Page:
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[11] 3. In regard to Panaetius's real intentions,1 therefore, no doubt can be entertained. But whether he was or was not justified in adding this third division to the inquiry about duty may, perhaps, be a matter for debate. For whether moral goodness is the only good, as the Stoics believe, or whether, as your Peripatetics think, moral goodness is in so far the highest good that everything else gathered together into the opposing scale would have scarcely the slightest weight, it is beyond question that expediency can never conflict with moral rectitude. And so, we have heard, Socrates used to pronounce a curse upon those who first drew a conceptual distinction between things naturally inseparable. With this doctrine the Stoics are in agreement in so far as they maintain that if anything is morally right, it is [p. 281] expedient, and if anything is not morally right, it is not expedient.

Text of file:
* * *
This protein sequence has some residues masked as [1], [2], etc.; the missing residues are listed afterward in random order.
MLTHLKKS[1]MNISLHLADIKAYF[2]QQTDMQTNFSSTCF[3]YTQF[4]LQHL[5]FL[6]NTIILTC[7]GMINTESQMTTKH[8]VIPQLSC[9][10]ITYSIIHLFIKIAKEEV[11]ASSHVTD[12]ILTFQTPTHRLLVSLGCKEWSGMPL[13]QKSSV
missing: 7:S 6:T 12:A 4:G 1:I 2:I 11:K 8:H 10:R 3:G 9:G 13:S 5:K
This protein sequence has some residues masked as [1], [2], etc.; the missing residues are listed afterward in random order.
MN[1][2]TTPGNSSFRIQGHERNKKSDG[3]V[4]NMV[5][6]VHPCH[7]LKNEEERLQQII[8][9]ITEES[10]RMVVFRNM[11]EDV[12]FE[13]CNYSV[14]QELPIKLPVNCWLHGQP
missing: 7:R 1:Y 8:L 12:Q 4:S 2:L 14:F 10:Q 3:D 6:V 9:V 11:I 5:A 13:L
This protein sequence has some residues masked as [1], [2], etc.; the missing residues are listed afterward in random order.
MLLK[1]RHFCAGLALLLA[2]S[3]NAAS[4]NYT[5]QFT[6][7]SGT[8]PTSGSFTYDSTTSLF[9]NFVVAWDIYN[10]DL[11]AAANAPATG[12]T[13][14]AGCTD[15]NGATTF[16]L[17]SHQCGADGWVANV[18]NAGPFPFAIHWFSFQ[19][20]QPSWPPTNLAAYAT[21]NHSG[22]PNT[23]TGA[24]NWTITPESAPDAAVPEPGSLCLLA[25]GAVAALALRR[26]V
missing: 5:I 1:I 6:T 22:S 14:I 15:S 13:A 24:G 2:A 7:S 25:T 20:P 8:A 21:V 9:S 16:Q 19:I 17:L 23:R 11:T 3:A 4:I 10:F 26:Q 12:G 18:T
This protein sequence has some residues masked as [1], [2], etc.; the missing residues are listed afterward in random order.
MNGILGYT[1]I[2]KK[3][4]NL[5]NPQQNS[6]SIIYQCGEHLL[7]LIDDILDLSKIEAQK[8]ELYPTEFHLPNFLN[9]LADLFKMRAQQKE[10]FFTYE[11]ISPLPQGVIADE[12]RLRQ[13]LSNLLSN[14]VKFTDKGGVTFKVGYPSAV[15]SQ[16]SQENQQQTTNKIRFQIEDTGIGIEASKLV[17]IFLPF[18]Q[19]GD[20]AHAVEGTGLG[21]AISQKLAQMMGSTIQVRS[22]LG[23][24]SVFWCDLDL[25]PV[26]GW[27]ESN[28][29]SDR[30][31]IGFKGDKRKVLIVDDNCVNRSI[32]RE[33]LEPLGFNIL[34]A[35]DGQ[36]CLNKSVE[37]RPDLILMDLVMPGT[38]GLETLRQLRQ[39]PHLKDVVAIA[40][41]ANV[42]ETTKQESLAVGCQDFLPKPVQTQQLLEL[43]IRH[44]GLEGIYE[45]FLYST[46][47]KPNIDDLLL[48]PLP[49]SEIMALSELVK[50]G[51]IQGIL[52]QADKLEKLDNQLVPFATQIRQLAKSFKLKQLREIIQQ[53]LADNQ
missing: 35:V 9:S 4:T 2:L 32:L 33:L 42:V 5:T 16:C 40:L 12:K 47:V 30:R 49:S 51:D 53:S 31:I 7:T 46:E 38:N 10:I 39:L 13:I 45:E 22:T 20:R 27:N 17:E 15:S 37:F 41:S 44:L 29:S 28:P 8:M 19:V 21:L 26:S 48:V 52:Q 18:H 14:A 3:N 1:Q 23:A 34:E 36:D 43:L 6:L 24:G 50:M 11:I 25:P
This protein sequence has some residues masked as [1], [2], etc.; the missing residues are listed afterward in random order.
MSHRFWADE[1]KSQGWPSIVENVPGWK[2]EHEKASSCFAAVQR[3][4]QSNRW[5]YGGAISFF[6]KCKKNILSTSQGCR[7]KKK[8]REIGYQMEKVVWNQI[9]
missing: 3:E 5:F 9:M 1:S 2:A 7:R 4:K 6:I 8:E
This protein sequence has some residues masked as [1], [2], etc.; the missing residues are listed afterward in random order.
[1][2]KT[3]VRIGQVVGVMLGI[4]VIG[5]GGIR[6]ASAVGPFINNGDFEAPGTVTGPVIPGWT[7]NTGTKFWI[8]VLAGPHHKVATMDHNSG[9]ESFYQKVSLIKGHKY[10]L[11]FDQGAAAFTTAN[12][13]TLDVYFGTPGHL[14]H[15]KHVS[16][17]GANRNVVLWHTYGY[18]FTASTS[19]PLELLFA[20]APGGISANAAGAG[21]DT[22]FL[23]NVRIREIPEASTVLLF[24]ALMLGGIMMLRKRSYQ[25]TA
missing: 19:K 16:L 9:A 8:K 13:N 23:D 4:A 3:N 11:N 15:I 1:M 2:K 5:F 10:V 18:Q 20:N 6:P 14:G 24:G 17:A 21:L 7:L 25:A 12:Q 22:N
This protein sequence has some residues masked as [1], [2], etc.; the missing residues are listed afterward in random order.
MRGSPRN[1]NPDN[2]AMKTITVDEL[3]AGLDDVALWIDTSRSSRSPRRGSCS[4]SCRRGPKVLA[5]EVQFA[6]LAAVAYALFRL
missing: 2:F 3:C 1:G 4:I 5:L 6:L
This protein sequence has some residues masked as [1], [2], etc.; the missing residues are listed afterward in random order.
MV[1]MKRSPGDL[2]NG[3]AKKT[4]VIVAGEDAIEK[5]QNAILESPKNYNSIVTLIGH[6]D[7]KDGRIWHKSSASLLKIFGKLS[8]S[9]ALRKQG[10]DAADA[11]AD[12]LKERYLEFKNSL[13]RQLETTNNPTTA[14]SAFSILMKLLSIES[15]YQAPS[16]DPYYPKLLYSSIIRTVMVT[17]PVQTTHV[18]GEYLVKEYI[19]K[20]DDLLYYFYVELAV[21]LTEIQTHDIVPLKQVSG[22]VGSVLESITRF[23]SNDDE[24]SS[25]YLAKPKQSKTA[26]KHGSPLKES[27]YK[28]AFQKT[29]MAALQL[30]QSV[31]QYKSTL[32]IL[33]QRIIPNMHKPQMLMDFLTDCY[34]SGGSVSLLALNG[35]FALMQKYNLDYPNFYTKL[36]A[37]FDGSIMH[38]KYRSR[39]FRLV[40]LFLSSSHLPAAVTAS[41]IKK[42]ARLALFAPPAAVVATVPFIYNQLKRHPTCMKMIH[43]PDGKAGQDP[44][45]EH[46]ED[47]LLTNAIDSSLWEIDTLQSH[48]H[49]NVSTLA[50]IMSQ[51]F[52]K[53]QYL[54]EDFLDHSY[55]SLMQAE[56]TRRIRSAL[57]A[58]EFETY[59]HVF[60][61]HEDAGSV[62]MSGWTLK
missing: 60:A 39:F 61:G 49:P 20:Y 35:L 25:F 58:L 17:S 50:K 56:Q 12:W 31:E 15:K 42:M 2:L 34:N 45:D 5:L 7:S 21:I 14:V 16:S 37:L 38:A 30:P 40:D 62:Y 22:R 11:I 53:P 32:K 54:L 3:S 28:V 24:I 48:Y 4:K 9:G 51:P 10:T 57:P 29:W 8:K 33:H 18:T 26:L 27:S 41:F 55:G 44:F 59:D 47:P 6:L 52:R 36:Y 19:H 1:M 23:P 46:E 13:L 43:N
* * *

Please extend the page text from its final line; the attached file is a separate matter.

1 The conflict between Expediency and Moral Rectitude only apparent.

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